By John Higgins
Beacon Journal staff writer
Ohio school districts using state construction funds no longer may require local bidders to pay prevailing union wages and benefits.
The Ohio School Facilities Commission, which oversees the statewide school construction program that shares costs with local districts, shut the door on such agreements at its Feb. 24 meeting.
The new rule has an immediate effect on three local districts: Akron, Barberton and Springfield.
Under Republican Gov. Bob Taft, school projects could not require that contractors pay the prevailing union wage. Democratic Gov. Ted Strickland issued an executive order allowing each district to decide for itself.
Akron entered what's known as a project labor agreement in 2008 with the Tri-County Building and Construction Trades Council to build the new Leggett elementary school.
The agreement required contractors to pay the same prevailing or union-scale wages and benefits as local trade unions receive.
Leggett is complete but three other schools are being built with project labor agreements: the Buchtel combined
junior high/high school project, Hyre Middle School and Schumacher elementary.
Buchtel is about 30 percent complete; Hyre and Schumacher are about 85 percent complete.
Some additional work such as environmental cleanup and demolition of the old buildings is covered under the project labor agreements but has not been bid yet.
That work might be subject to the new restriction. Akron intends to ask the state for an exemption, said Paul Flesher, the district's executive director of facility planning and capital improvement.
Of the 115 active construction projects around the state, 14 have project labor agreements and another 15 require prevailing wage, said Ohio School Facilities Commission spokesman Rick Savors.
Barberton has required prevailing wage on its projects: a new middle school, a new elementary school and a renovation/addition to convert an old middle school into an elementary school. Those projects are all under way.
''All of the significant general trades contracts have already been let,'' said Barberton Treasurer Ryan Pendleton. ''The change will only affect a few contracts that we have yet to bid.''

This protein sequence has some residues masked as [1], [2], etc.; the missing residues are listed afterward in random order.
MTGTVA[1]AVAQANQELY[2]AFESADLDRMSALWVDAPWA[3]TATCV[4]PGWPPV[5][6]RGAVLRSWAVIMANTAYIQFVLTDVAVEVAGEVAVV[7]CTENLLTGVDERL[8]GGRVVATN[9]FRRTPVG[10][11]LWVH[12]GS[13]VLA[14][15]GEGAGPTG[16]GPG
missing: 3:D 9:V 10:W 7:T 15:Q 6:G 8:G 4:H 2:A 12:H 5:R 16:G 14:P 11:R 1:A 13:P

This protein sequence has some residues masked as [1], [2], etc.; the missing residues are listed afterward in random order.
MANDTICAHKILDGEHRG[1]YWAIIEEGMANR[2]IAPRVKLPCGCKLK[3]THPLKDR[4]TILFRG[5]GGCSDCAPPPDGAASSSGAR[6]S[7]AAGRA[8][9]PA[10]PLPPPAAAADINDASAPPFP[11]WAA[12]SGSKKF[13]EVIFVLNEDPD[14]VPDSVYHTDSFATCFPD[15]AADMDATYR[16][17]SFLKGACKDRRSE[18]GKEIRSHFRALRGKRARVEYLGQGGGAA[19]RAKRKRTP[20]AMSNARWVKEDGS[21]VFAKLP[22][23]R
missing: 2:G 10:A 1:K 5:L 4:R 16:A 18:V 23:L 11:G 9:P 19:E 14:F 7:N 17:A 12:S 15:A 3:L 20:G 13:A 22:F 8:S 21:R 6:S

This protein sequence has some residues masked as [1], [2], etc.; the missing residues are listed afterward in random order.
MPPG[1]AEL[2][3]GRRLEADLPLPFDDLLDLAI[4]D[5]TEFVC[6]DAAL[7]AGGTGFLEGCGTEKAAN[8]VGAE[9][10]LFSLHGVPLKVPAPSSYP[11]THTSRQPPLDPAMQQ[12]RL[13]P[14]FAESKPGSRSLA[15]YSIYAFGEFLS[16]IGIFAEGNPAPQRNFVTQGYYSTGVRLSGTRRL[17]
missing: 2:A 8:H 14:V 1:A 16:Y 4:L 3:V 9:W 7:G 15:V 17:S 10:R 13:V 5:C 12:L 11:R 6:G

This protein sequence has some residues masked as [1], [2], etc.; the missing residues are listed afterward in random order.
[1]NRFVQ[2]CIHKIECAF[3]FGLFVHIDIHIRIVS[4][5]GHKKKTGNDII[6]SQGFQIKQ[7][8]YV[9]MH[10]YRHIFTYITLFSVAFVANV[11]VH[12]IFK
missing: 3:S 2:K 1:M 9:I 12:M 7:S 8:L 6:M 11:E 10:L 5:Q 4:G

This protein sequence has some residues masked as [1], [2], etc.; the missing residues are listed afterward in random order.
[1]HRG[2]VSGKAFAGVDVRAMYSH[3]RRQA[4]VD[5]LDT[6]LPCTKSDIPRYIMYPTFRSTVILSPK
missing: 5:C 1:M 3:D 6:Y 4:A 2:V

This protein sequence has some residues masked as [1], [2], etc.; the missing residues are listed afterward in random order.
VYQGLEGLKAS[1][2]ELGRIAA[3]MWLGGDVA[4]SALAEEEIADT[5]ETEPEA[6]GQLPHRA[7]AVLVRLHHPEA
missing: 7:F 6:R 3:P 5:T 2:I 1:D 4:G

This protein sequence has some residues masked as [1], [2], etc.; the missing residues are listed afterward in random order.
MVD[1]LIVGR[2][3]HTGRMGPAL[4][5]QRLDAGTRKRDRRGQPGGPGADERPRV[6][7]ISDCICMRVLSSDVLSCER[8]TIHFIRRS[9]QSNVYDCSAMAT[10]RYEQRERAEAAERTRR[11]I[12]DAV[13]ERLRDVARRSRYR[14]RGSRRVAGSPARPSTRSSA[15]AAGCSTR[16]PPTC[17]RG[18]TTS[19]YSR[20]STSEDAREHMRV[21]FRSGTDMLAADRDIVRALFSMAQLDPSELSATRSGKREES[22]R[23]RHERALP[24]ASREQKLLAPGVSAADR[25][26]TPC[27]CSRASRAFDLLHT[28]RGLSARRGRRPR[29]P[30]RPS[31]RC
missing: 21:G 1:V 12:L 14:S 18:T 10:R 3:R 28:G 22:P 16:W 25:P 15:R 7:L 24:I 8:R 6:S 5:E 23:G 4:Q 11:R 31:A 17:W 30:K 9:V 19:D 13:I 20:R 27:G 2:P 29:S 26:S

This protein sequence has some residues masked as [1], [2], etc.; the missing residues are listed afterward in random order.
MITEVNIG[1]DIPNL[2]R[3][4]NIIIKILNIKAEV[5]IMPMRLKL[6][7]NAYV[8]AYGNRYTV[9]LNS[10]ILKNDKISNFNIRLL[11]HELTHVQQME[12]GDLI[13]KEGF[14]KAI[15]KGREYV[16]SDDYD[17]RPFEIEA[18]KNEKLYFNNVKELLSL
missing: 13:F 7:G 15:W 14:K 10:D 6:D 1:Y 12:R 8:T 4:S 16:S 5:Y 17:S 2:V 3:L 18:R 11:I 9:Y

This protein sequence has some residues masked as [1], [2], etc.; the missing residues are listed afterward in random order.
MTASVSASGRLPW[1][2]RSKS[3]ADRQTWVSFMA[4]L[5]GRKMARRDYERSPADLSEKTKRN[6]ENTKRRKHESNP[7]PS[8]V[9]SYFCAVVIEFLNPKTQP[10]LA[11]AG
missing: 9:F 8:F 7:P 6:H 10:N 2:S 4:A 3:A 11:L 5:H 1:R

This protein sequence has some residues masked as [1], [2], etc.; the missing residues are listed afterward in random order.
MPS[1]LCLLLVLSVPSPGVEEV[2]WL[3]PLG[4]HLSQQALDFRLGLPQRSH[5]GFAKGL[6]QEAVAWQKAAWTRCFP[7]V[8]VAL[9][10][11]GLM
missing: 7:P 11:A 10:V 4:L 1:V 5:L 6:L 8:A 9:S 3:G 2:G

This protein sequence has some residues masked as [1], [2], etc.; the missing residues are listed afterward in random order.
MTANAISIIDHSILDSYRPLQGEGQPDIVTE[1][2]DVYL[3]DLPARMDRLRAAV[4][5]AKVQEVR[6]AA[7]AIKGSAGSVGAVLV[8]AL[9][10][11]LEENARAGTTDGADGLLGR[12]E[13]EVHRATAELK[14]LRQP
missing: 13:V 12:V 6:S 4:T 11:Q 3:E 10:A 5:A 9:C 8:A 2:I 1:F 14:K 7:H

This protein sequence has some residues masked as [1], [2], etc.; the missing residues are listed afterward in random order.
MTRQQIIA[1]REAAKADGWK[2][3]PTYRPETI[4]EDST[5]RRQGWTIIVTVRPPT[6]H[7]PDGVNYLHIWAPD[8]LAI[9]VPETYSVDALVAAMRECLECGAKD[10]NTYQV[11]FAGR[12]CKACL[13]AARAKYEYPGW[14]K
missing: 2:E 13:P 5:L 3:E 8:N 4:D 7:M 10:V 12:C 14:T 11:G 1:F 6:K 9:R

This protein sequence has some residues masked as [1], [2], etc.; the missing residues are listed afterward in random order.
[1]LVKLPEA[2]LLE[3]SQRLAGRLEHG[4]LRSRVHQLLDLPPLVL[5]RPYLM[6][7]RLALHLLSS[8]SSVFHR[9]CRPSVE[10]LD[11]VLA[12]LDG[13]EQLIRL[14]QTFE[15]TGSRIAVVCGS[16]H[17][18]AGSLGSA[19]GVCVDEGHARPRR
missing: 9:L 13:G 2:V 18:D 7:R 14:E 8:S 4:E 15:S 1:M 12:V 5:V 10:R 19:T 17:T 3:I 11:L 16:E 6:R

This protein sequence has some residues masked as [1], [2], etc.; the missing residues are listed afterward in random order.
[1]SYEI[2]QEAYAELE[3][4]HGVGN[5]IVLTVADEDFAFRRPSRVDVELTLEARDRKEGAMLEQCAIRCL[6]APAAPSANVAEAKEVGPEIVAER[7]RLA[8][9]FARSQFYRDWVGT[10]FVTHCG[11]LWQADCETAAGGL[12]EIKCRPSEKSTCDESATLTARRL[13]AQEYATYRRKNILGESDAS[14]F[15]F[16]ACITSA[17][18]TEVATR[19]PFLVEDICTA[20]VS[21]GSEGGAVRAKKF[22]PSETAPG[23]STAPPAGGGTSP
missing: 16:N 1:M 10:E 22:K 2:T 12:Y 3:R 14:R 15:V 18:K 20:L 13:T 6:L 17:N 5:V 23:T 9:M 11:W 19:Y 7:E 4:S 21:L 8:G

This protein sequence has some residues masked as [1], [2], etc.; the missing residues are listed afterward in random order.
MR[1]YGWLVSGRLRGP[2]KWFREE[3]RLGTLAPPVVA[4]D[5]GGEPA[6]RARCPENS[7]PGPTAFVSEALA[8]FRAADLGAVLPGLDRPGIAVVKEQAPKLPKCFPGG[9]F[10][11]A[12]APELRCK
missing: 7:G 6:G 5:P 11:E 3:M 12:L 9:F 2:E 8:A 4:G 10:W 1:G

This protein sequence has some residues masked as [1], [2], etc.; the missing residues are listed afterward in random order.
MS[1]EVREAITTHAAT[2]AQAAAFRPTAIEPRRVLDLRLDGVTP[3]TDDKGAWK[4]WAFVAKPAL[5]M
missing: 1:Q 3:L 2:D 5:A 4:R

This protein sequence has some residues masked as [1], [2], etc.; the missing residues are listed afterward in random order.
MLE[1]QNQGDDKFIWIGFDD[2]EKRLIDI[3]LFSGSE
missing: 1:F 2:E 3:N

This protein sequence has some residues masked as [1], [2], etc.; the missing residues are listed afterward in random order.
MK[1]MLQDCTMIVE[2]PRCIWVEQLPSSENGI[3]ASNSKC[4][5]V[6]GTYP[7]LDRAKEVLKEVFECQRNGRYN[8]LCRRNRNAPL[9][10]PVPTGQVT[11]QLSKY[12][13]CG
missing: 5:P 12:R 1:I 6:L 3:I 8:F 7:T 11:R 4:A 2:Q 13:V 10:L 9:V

He said the district was officially informed of the new policy on Friday and the board will have to decide whether to ask for an exemption for the remaining contracts, such as furnishings.
Springfield, however, has not yet bid the work on its new combined junior high/high school.
Superintendent William Stauffer said the district promised a project labor agreement when it asked voters to approve a bond issue last May to build the school.
''We're so blue collar,'' Stauffer said. ''They looked at it as a kind of a stimulus for our community and for those union workers. It was no secret. It was part of the campaign and people knew that we were going to have a [project labor agreement] and we got nearly 55 percent of the vote. It was very popular in that community so we're hoping to honor that [agreement].''
The district hopes to bid out the initial site work in a few weeks with groundbreaking on the $42 million project in May. Construction would begin in September directly in front of the existing high school.
Students would remain in their old school until the new one is completed by the fall of 2013.
The state is covering 25 percent of the basic costs.
Even if the project labor agreement doesn't survive the state's new policy, Springfield will have to pay prevailing wage to use federal stimulus money worth $11 million in interest reductions on its construction bonds, Stauffer said.
He said he will ask the state for an exemption to the new policy because of the promise made to voters.
That could be a tough sell. The new Republican state auditor, David Yost, mentioned Springfield by name in a letter last month to the Ohio School Facilities Commission urging the panel to stop allowing project labor agreements and other restrictions on bidding.
Yost noted that Springfield has been in fiscal emergency since 2007. ''Yet for its most recent construction project, the school is entering into a [project labor agreement] that appears to significantly increase costs,'' Yost wrote.
Yost conceded that available data and research offer conflicting views about the fiscal effects of project labor agreements. ''The difficulty of controlling for the many variables in complex construction projects leads to more questions than empirical conclusions,'' he wrote. ''However, by their very nature, [project labor agreements] distort the price-setting function of the markets.''